"But I do believe that it is our responsibility to uphold the law, and we are doing that," the president said.
Miss Reno left Miami without speaking to the press after the deadline passed, without the boy in hand, and with the South Florida relatives still demanding a private meeting with the father before they would consider surrendering Elian.
The federal government did win on another legal front when a Florida family court threw out Lazaro Gonzalez's appeal to secure permanent custody of the child, whom his father says he wants to take home to Cuba to raise.
Family representatives here say Miss Reno's attempt at personal diplomacy failed because they felt she had not come for a genuine discussion of potential compromises.
Miss Reno and INS Commissioner Doris A. Meissner offered the family two options: Fly to Washington for a family summit that would include surrendering the boy, or permit federal agents to come to the Little Havana house and remove him, by force if necessary.
"They didn't listen to our side. They didn't care," said family spokesman Armando Gutierrez of the Wednesday night meeting. "Gregory Craig vetoed our proposals, and Gregory Craig is running the government of the United States."
He defended the video of Elian Gonzalez, saying the child had often expressed such sentiments. Elian Gonzalez "knows what happened to him, knows why he's here, knows that his mother died and why," Mr. Gutierrez said.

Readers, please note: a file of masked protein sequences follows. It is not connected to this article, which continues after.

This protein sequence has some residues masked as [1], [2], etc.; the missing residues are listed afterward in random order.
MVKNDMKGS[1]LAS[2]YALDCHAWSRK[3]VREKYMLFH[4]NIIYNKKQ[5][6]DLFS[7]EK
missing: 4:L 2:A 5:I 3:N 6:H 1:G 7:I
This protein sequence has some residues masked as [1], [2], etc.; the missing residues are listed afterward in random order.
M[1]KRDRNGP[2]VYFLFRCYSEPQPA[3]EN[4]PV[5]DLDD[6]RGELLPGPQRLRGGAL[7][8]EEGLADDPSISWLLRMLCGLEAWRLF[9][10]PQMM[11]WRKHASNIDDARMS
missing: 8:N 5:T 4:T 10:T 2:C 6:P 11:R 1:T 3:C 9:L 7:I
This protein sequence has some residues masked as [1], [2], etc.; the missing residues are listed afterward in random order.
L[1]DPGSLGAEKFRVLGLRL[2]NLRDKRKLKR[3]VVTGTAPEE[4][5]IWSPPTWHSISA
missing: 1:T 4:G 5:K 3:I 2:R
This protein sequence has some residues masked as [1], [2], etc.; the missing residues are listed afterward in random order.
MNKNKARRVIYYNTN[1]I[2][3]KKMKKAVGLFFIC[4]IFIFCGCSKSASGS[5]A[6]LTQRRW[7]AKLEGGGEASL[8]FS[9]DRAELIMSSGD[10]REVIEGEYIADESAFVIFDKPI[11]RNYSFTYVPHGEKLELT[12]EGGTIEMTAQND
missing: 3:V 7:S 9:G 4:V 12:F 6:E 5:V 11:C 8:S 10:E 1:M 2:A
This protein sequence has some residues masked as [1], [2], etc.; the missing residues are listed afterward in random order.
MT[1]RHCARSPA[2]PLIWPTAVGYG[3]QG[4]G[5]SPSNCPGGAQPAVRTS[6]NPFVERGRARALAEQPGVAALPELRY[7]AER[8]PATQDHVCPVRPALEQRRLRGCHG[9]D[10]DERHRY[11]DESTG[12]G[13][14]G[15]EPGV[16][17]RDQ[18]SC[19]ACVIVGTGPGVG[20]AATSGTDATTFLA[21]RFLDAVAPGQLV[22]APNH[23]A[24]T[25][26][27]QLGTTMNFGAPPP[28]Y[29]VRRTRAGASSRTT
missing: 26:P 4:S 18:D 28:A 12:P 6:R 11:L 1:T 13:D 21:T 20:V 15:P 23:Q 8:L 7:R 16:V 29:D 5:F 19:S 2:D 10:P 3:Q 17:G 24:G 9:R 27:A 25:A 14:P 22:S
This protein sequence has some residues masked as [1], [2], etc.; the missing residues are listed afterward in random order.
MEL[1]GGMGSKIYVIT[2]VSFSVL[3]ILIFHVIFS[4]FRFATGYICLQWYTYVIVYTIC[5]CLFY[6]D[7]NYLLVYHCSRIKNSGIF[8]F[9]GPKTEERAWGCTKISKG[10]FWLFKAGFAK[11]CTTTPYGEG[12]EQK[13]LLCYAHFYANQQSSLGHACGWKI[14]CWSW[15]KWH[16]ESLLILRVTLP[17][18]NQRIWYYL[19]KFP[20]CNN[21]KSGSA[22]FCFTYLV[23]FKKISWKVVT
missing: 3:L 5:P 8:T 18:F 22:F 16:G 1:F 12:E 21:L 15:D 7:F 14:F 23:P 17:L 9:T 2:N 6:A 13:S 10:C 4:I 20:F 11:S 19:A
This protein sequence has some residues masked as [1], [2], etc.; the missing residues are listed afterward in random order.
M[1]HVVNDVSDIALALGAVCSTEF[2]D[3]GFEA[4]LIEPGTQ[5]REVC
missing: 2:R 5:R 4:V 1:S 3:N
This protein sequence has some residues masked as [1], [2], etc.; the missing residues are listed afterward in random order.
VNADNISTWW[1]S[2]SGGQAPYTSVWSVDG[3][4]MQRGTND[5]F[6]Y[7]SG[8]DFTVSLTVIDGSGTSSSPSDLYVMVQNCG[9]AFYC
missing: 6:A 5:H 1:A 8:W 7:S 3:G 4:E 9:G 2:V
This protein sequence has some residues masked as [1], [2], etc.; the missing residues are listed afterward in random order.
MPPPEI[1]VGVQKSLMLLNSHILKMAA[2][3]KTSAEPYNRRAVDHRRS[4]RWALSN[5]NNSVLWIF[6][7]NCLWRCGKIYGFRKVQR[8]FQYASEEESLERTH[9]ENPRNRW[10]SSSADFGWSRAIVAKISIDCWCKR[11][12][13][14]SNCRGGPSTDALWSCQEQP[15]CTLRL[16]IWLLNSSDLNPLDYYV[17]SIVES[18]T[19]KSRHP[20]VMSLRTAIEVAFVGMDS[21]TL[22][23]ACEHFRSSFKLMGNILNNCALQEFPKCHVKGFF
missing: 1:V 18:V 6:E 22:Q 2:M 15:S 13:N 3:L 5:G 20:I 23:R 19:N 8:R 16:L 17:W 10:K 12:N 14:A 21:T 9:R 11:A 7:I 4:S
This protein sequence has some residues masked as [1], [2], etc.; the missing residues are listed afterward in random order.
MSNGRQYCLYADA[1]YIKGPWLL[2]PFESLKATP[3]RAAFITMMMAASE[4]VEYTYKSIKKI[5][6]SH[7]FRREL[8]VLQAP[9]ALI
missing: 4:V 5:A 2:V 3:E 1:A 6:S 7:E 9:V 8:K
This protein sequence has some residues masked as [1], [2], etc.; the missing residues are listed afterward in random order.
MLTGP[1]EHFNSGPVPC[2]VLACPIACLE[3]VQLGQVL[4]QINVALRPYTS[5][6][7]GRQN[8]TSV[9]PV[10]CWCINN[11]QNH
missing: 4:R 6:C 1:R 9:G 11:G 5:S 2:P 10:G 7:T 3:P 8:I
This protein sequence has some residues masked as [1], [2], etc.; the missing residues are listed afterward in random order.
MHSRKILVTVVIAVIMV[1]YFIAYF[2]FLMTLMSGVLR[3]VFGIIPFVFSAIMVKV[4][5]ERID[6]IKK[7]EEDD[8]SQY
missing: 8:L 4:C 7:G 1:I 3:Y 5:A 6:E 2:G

"He sincerely does not want to go back."
Elian's mother, Juan Miguel Gonzalez's ex-wife, drowned along with 10 others in the ill-fated attempt to flee Cuba. Her son was one of just three survivors of the incident, a circumstance that is regarded as a miracle by many in Miami's devoutly Roman Catholic Cuban-American community.
But the release of the video also prompted much criticism here, with many saying the boy seemed prompted by adults and his remarks scripted. Miss Reno proved highly unpopular in the crowd that swelled into the thousands as the day wore on.
New arrivals at the site were offered a petition to sign calling for her resignation. A popular chant heard during the day invited Mr. Castro to take Miss Reno to Cuba instead of the boy.
After a day of rising tension and saturation news coverage, the 2 p.m. deadline passed at the Little Havana street not with a bang or a whimper, but with a pop star.
Cuban-American singer Gloria Estefan was the prime speaker at a press conference that began nervously just after the hour was reached, with Lazaro Gonzalez, Cuban-American community leaders, and the mayors of Miami and Miami-Dade County ranged behind her.
"We don't understand why this family who has been guarding the boy all this time is being compelled to betray his trust," said Miss Estefan, who also expressed sympathy for Juan Miguel Gonzalez.
Miami Mayor Joe Carollo praised the boisterous but orderly crowd for heeding pleas to avoid violence as the deadline day wore on.
"The only winner if things turn violent is Fidel Castro," he said. Later, Miss Estefan, Cuban-American actor Andy Garcia and his wife, and a number of local politicians and religious leaders formed a giant circle, praying the rosary in Spanish and waiting for the federal action that never came.
Jerry Seper reported from Washington.